Way down in the heart of the San Joaquin Valley lies rural Kings County. The county's economy is primarily based on agriculture, is surrounded by dairies and fields, and is known to be one of the poorest counties in the state. Some of the largest, non-agricultural businesses operating in the county are PG&E, Chemical Waste Management, and Standard Oil. Each have been identified historically as some of the worst polluters in the region.
Now in the virtually uninhabited area South of Kettleman City (home to the In-N-Out on Interstate 5) a massive new green community is in the planning stages.
As a Californian, my heart warms a little whenever I hear of a privately planned development that would function in such a way as could conserve environmental resources. This one certainly intends to do that.
Quay Hays vision for Quay Valley Ranch is a city that would produce all of its own energy through solar panels, would rely totally on energy efficient cars, and would be the model city of the future with efficient homes with a minimal commute to work or play. The city plans call for parks, hotels, tourist attractions, schools, and (perhaps most appealing) as many as 40,000 new jobs.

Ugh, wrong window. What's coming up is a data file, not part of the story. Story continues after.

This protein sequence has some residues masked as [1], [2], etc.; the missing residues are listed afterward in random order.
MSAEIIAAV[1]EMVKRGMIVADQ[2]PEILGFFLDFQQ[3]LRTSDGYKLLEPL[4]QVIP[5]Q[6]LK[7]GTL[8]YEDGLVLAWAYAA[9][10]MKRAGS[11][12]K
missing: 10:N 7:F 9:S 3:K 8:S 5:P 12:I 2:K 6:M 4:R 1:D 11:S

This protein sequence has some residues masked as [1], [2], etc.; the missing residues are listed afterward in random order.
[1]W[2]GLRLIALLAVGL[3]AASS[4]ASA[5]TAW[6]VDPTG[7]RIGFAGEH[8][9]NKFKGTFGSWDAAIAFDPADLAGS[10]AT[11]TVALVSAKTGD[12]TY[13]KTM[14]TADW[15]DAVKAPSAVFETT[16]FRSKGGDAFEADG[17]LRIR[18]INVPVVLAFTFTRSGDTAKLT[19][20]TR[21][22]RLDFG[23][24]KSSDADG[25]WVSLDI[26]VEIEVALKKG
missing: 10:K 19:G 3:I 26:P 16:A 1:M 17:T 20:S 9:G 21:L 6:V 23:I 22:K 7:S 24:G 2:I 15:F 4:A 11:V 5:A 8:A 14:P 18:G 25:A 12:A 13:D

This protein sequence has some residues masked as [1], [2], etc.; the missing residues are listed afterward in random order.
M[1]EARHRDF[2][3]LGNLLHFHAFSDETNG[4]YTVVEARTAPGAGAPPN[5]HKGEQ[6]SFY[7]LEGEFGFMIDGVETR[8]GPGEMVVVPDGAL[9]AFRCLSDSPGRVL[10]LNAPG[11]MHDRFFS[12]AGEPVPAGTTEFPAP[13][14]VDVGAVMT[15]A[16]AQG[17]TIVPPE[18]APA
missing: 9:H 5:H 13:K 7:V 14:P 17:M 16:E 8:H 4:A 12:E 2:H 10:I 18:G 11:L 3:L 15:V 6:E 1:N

Unfortunately, Hays is very much akin to the Medicine Man roaming into a small town, preying on naiveté, and selling cure-all potions before moving on to the next town. It seems that Hays has a history of selling investors more than he can provide.
According to the San Francisco Chronicle:
Around 1985, Neal Levin, a now-retired financial adviser for Hollywood celebrities, said Hays came to him looking for money to start a Chinese restaurant called Bao Wow. Those who invested included satirist Weird Al Yankovic, singer Melissa Manchester, Olympian Bruce Jenner, rock band Devo and Elton John lyricist Bernie Taupin. The restaurant didn't make it in Beverly Hills and moved to Encino. It was sold after five years because it was not profitable, Levin said.
In 1992, Hays started the General Publishing Group out of his home. For his first book project, he persuaded the Democratic National Committee to commission a coffee-table book on the history of the Democratic Party for its 200th anniversary.
Before going bankrupt in 1999, General Publishing issued scores of titles and generated positive industry buzz for its rapid growth.
The Chronicle goes on and on about the failed business ventures started by Hays.
My hope is that these small communities don't get duped by the razzle-dazzle this big city businessman is peddling. Before investing in a green city in the shadow of three large polluters, it would be smart to make sure the city isn't sitting right in the plume, that other buyers plan to move there, and that the developer hasn't failed on every business venture he has ever attempted.